WASHINGTON (Reuters) – White House economic adviser Cecilia Rouse said on Monday that the biggest U.S. economic risk from Russia’s invasion of Ukraine is from higher gasoline prices, and the depth of the impact will depend on the length of the conflict.
Rouse, who chairs the Council of Economic Advisers, told a Politico online event that President Joe Biden was working with allies and using every available tool to ease the impact of higher fuel prices, including consideration of releasing oil from the U.S. strategic petroleum reserve.
“You know, the economic risks will hinge on the length of this war. And the more quickly it is resolved, the smaller the impact. The longer it goes on the deeper the uncertainty,” Rouse said.
Rouse also said that harsh financial sanctions on Russia imposed by the United States and Western economic powers were having an immediate impact, effectively freezing central bank reserves and causing the rouble’s value to plummet.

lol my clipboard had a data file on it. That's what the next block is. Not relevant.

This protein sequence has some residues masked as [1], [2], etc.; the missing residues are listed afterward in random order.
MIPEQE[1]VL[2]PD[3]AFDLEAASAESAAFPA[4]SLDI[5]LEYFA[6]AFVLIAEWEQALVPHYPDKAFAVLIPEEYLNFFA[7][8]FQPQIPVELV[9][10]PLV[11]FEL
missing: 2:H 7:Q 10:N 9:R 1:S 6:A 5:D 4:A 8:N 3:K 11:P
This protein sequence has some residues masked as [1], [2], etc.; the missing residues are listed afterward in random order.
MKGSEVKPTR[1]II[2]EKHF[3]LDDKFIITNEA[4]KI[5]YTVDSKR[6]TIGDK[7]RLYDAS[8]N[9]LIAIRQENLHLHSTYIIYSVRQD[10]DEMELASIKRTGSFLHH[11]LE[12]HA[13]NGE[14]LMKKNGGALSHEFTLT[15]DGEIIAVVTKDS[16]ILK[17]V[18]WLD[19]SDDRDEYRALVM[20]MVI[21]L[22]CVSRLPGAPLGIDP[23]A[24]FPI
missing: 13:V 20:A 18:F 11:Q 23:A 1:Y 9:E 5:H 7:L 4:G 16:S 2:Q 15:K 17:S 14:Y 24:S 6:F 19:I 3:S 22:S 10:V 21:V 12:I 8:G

“The noose is tightening, in terms of Putin just doesn’t have access to the resources he was counting on in order to support the war,” she said
Regarding Biden’s State of the Union address on Tuesday night, Rouse said Biden would articulate his economic vision about the investments that the United States needs, and the importance of sustaining an inclusive democracy in the context of Russia’s war in Ukraine.
“His economic vision is about the deferred maintenance we’ve had in this economy,” Rouse said of Biden. “Whether that’s on physical infrastructure, on human infrastructure, those kinds of investments which we know we need to be making in order to build and sustain and have sustainable economic growth going forward.”
(Reporting by David Lawder; Editing by Chizu Nomiyama)